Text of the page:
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Why China’s dominance in commercial drones has become a global security matter

Last week, my colleague James O’Donnell wrote about a report by the think tank Center for a New American Security (CNAS) that analyzed the role of drones in a potential war in the Taiwan Strait. Right now, both Ukraine and Russia are still finding ways to source drones or drone parts from Chinese companies, but it’d be much harder for Taiwan to do so, since it would be in China’s interest to block its opponent’s supply. “So Taiwan is effectively cut off from the world’s foremost commercial drone supplier and must either make its own drones or find alternative manufacturers, likely in the US,” James wrote.

If the ban on DJI sales in the US is eventually passed, it will hit the company hard for sure, as the US drone market is currently worth an estimated $6 billion, the majority of which is going to DJI. But undercutting DJI’s advantage won’t magically grow an alternative drone industry outside China.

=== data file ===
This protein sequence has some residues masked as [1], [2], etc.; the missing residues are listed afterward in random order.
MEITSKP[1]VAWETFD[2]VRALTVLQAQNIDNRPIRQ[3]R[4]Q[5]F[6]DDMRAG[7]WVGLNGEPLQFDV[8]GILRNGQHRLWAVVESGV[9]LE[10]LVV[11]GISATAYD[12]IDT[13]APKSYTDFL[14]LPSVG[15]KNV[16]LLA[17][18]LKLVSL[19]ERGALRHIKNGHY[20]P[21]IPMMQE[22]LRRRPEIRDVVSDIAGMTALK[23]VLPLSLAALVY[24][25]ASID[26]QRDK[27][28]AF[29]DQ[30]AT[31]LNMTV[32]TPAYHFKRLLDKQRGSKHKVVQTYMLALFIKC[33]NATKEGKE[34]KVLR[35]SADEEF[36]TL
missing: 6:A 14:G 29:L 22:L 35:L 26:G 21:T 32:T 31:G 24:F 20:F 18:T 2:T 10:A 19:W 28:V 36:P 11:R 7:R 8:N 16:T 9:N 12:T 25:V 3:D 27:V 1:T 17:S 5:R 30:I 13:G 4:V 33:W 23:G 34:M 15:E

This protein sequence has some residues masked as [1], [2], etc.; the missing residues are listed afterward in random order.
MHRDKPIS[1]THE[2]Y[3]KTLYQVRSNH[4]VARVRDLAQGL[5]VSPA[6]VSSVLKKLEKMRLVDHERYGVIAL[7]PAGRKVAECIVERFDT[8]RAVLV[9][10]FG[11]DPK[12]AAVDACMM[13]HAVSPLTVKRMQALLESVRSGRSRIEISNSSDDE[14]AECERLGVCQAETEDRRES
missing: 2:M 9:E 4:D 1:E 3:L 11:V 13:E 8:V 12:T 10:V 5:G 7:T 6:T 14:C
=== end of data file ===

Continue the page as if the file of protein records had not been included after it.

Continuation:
“The actions taken against DJI suggest protectionism and undermine the principles of fair competition and an open market. The Countering CCP Drones Act risks setting a dangerous precedent, where unfounded allegations dictate public policy, potentially jeopardizing the economic well-being of the US,” DJI told MIT Technology Review in an emailed statement.

The Taiwanese government is aware of the risks of relying too much on China’s drone industry, and it’s looking to change. In March, Taiwan’s newly elected president, Lai Ching-te, said that Taiwan wants to become the “Asian center for the democratic drone supply chain.” 

Already the hub of global semiconductor production, Taiwan seems well positioned to grow another hardware industry like drones, but it will probably still take years or even decades to build the economies of scale seen in Shenzhen. With support from the US, can Taiwanese companies really grow fast enough to meaningfully sway China’s control of the industry? That’s a very open question.

A housekeeping note: I’m currently visiting London, and the newsletter will take a break next week. If you are based in the UK and would like to meet up, let me know by writing to zeyi@technologyreview.com.


Catch up with China

1. ByteDance is working with the US chip design company Broadcom to develop a five-nanometer AI chip. This US-China collaboration, which should be compliant with US export restrictions, is rare these days given the political climate. (Reuters $)

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